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October 20, 2023 15 mins
Aired October 8, 2023: EJ talks to Judge Songhai Armstead. The Justice Care and Opportunities Department (JCOD) is the County’s new central agency unifying LA County’s efforts to serve vulnerable justice-impacted people and communities and drive forward the Board of Supervisors’ vision of Care First, Jails Last.
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(00:00):
Welcome back to I heard solcow monywas EJ and in person, I have
Judge Armstead. Hi. Hello.Can I just say it is an honor
for you to be up here chattingwith us. It is an absolute honor
for me to be here, andI'm very grateful. Thank you so much
for having me. So tell mea little bit about yourself. I am
Judge Sanghai Armstead. I am aretired judge from the Los Angeles Superior Court.

(00:20):
My background is everything from fashion topsychology to law. I was a
Superior Court judge downtown for a littlebit over five years, and a couple
of years ago I made the decisionto step down from the bench, going
to retirement status to really work onproviding services and alternatives to the traditional justice

(00:41):
system, and that's what I'm doingnow. Do you feel like it was
a hard decision to step away fromit. It wasn't a hard decision.
I would say the hardest part isbeing is the actual doing right. So
people can have ideas about policy andprinciples, but the implementation and the changing
of the direction of a system thathas been consistently going in one direction is
quite difficult. It's a fun challengeI would tell you I'm never bored because

(01:03):
I always have so much to do. I gotta say it's really interesting.
I love when I talk to judgesor just hear about judges that look like
me, because I feel like itjust shows people that anything is possible.
I one hundred percent believe that almostanything, that almost absolutely anything as possible.
I mean, if you know mybackstory, I'm not your traditional judge,

(01:25):
right, and so I'm so gratefulfor the opportunity. And I think
that the only limits we have arethe ones that we said for ourselves.
Absolutely, I think society has setlike what judges look like, and I
let me tell you, you definitelydon't fit the mold of what you know
society has put on us with youknow what I'm saying. I've heard that
a thousand times. It's like,you don't look like a judge. You're

(01:45):
too everything whatever, You're too youngto be a judge, too female to
be a judge, African American tobe a judge, you're too pretty to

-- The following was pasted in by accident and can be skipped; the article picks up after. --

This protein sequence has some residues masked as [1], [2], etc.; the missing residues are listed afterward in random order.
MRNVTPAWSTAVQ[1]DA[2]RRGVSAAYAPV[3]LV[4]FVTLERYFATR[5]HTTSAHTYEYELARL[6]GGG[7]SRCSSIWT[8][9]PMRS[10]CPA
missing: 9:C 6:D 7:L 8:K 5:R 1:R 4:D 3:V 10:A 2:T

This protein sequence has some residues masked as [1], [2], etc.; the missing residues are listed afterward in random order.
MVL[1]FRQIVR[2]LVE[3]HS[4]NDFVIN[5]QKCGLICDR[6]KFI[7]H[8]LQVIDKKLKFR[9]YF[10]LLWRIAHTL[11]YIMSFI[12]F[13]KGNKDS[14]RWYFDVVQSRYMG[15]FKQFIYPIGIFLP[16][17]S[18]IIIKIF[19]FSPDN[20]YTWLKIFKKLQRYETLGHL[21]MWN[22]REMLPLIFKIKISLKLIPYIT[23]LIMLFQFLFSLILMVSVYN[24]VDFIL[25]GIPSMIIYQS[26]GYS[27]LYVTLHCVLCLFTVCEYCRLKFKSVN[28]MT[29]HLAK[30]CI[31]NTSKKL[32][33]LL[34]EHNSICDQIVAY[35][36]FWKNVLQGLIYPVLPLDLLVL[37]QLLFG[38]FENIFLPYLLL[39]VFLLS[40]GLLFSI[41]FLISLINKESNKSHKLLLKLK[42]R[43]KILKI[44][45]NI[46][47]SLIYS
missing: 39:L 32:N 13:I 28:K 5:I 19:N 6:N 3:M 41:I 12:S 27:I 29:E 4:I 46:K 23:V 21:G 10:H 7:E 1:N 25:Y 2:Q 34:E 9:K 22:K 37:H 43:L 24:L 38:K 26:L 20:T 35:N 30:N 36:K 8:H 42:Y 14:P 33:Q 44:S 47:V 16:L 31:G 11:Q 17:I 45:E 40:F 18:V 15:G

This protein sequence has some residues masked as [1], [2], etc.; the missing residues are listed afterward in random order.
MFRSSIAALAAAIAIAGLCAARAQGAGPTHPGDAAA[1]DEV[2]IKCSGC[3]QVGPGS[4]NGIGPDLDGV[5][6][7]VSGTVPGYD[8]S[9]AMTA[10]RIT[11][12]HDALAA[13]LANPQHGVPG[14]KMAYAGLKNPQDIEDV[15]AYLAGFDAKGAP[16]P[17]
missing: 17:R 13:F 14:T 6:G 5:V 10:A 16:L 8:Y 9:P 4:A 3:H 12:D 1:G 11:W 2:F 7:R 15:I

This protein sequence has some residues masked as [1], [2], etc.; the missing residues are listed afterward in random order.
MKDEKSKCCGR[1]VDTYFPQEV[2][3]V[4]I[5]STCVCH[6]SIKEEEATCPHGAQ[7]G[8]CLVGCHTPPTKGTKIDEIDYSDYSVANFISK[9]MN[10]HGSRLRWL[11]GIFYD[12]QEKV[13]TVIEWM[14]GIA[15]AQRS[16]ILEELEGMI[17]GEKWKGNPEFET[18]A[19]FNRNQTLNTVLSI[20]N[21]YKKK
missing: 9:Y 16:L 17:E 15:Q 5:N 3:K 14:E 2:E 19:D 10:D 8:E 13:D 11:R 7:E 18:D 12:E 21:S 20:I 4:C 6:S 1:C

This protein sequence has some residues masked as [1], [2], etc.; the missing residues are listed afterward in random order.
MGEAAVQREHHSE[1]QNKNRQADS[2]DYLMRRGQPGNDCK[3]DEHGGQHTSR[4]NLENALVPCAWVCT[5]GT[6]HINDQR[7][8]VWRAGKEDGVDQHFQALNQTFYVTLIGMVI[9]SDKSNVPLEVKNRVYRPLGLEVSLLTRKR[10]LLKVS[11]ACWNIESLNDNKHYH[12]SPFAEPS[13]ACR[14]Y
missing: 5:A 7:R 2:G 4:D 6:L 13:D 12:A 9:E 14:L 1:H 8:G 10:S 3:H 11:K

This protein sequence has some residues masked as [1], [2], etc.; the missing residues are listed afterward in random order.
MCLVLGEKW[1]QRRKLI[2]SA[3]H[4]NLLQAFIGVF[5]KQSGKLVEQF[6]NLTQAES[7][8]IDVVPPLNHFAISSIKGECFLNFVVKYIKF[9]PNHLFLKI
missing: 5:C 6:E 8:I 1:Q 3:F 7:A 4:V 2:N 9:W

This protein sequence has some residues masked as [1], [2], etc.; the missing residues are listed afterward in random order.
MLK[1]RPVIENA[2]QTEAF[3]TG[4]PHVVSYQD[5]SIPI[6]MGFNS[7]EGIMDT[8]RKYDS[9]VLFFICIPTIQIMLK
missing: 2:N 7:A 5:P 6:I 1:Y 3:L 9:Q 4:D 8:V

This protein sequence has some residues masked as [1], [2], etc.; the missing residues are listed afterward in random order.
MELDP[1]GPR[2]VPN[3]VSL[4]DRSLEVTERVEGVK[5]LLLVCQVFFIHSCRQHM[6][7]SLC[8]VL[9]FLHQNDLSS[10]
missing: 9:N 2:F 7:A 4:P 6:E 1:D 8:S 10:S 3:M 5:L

be a judge. You don't looklike a judge. I've heard that over
and over and over again. Trustbad can control and command a presence in
any courtroom that's out there. Notnecessarily that, ye, but it's just
it's so refreshing when you see it, you know what I mean, It's
so refreshing, and I'm so gladthat you're here to talk about The director

(02:07):
of the new La County Justice Careand Opportunities Department tell us a little bit
about that. Sure. So,originally the board wanted to have an office
that kind of looked at what arethe possibilities around all turned to incarceration.
So I first left the bench tosort of work in this office is a
very small office. It was meand a couple of other people. Out
of that. The board decided Marchof last year that they wanted two new

(02:30):
county departments. One department's singularly focusedon youth seventeen and under. The other
focus on anyone eighteen and above.So between March and July one of last
year, we stood up the youthdepartment Department of Youth Development, and then
by November first, we stood upthe Justice Care and Opportunities Department. So

(02:52):
I am now the new director ofthe Justice Care and Opportunity Department. That
department is really focused on three majorareas. The first area is creating opportunities
for people in the space of prevention, diversion out of the justice system,
and then re entry back into community. And it's really about having people having
the opportunities and the supports they needso that they can be productive members of

(03:13):
society, right. And it's reallysort of creating an equal playing field,
right, so people who are struggling, they have opportunities to exit the justice
system. It's really sort of filteringand sorting out those who really want to
turn their lives around, right,and those who may or may not.
That's one focus. The other focusis that if everyone raised their hand and
said I would like housing, Iwant support, I want to help with
substance abuse, I want more casemanagement, I want more job training,

(03:36):
if everyone who needed it raised theirhand, we don't have enough supports in
the county yet. So the secondfocus is really helping to develop the more